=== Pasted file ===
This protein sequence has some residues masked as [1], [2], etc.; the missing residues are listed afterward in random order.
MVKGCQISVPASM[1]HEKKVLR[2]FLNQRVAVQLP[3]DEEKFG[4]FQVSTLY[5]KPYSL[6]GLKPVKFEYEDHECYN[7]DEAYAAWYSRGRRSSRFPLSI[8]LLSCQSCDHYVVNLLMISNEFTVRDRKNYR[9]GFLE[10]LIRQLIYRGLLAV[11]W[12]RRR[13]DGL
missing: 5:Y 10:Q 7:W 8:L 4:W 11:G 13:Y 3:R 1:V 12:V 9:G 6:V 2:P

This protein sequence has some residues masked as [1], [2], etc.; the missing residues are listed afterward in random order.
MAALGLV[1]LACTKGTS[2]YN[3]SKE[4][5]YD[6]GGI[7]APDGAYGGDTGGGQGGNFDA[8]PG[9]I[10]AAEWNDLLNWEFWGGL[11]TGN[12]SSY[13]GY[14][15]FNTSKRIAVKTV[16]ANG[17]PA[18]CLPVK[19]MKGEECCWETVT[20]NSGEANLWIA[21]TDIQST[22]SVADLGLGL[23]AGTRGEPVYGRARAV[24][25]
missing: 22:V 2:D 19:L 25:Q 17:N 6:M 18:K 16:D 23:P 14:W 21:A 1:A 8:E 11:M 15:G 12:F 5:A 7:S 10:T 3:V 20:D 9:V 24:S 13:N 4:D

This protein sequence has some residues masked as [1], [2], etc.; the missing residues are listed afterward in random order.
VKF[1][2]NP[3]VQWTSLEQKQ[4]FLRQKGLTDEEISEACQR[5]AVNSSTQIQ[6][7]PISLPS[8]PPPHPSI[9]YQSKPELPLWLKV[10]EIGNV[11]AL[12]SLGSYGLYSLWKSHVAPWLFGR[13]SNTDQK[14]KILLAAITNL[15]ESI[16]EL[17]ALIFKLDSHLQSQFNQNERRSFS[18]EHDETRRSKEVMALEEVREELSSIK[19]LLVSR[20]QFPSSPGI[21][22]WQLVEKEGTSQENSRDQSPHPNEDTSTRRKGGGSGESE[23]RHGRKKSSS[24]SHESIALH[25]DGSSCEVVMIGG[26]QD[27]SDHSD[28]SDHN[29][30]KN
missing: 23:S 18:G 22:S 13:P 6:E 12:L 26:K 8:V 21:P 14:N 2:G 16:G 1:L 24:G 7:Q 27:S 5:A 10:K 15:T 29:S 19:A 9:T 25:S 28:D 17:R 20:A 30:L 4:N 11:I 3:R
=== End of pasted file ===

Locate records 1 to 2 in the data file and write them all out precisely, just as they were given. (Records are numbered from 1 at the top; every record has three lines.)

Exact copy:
This protein sequence has some residues masked as [1], [2], etc.; the missing residues are listed afterward in random order.
MVKGCQISVPASM[1]HEKKVLR[2]FLNQRVAVQLP[3]DEEKFG[4]FQVSTLY[5]KPYSL[6]GLKPVKFEYEDHECYN[7]DEAYAAWYSRGRRSSRFPLSI[8]LLSCQSCDHYVVNLLMISNEFTVRDRKNYR[9]GFLE[10]LIRQLIYRGLLAV[11]W[12]RRR[13]DGL
missing: 5:Y 10:Q 7:W 8:L 4:W 11:G 13:Y 3:R 1:V 12:V 9:G 6:V 2:P

This protein sequence has some residues masked as [1], [2], etc.; the missing residues are listed afterward in random order.
MAALGLV[1]LACTKGTS[2]YN[3]SKE[4][5]YD[6]GGI[7]APDGAYGGDTGGGQGGNFDA[8]PG[9]I[10]AAEWNDLLNWEFWGGL[11]TGN[12]SSY[13]GY[14][15]FNTSKRIAVKTV[16]ANG[17]PA[18]CLPVK[19]MKGEECCWETVT[20]NSGEANLWIA[21]TDIQST[22]SVADLGLGL[23]AGTRGEPVYGRARAV[24][25]
missing: 22:V 2:D 19:L 25:Q 17:N 6:M 18:K 16:D 23:P 14:W 21:A 1:A 8:E 11:M 15:G 12:F 5:A 7:S 10:T 3:V 20:D 9:V 24:S 13:N 4:D